The emergence of more conservative state policies across several domains and shifts in the share of the population living in states governed by these policies represent only partial explanations for the high and rising mortality among working-age Americans and the overall mortality disadvantage of the United States compared to other high-income countries. As noted in the introduction, the health and longevity of Americans is shaped by a web of layered influences at the individual, meso, and macro levels, and the latter encompasses not only state policies but also factors such as national policies, corporations, and social values.

Limitations and directions for future research

Strengths of the study include the use of robust statistical methods to examine 21 years of mortality data and a large number of domains spanning more than 100 policies, but we are careful to note several limitations. First, the study reports associations and therefore cannot establish whether the policy domains have a causal relationship mortality, although the findings generally concur with causal evidence from studies that isolated the effects of specific policies [e.g., 43, 5052, 7173]. Second, our findings may not apply outside of working ages.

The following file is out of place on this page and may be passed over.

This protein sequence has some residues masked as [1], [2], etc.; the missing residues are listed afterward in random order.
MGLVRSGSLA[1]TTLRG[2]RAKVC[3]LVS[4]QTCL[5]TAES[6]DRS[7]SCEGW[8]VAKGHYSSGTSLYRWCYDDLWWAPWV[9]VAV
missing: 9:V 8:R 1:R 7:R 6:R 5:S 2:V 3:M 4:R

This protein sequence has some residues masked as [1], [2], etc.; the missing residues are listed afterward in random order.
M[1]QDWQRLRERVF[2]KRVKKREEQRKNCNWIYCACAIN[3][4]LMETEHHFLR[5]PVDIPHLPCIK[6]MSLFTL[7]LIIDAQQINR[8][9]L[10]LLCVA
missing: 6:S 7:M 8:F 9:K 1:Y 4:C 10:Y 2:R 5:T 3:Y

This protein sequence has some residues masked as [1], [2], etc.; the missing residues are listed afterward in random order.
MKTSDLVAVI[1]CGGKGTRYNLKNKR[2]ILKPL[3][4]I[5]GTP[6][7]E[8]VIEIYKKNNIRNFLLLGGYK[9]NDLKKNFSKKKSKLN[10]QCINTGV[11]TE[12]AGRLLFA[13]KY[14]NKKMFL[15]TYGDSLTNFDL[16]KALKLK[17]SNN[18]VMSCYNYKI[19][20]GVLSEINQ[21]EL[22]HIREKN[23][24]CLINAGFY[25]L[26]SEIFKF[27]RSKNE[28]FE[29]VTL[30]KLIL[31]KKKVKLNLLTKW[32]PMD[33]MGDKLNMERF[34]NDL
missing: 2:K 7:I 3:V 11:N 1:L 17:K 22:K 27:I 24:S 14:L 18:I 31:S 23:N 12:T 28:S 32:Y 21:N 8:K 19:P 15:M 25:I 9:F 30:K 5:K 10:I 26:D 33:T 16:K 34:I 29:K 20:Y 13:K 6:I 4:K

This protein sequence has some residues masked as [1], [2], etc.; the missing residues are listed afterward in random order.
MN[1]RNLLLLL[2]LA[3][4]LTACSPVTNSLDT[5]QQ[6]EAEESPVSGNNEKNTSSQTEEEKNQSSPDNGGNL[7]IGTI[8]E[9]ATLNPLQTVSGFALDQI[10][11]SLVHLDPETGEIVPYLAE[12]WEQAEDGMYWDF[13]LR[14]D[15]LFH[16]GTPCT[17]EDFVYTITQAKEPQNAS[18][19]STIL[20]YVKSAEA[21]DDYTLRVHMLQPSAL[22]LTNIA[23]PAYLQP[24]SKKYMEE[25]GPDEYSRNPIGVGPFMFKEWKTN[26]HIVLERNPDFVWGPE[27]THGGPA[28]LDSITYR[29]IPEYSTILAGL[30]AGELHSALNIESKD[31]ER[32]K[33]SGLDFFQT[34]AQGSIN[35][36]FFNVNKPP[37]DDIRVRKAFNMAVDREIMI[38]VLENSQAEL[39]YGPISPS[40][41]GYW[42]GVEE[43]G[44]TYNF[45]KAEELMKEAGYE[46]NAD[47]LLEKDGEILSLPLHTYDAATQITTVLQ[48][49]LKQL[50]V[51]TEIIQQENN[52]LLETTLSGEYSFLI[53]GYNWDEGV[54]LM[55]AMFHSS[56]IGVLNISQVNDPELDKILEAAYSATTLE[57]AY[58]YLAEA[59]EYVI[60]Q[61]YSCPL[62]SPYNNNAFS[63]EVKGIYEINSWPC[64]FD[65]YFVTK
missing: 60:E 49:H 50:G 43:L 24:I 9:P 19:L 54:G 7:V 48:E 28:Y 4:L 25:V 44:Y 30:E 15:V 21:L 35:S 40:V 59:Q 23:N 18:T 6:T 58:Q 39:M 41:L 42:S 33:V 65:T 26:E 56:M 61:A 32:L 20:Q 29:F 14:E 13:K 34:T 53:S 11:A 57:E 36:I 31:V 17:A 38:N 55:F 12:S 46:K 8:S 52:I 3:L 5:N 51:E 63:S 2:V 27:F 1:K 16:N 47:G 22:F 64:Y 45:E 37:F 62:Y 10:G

Third, the analyses did not include all state policies, so our findings may represent a lower bound on their potential contribution to working-age mortality rates. Fourth, as noted earlier, because the model included fixed effects for states, it does not include state characteristics that were relatively constant across states during the study period, such as religious orientation and racial composition. Fifth, although we included the time-varying share of immigrants and unemployment rates by state, confounding by unmeasured factors that varied over time cannot be ruled out. That is, some of the policy domains examined in this study could have changed in step with unmeasured policies or characteristics that are relevant for mortality. Sixth, we did not include traditional social determinants, such as education levels or income, or health behaviors, which in this context are conceptualized as pathways or mediators through which policies might affect mortality; controlling for pathways would bias the associations between the policy domains and mortality [74, 75]. Relatedly, we note that states with populations whose human capital is rising (e.g., through educational attainment) may see health gains. Such changes are likely part of the explanation for diverging state-level mortality trends since the mid-1980s; however, available evidence shows that they have played only a small role [32, 76]. In an recent analysis, Couillard and colleagues found that changes in education and income levels within states’ populations played a negligible role in the divergence in working-age mortality rates between states [32]. They concluded that the divergence reflected the differential adoption of policies like tobacco taxes, Medicaid expansion, and income support in certain states [32].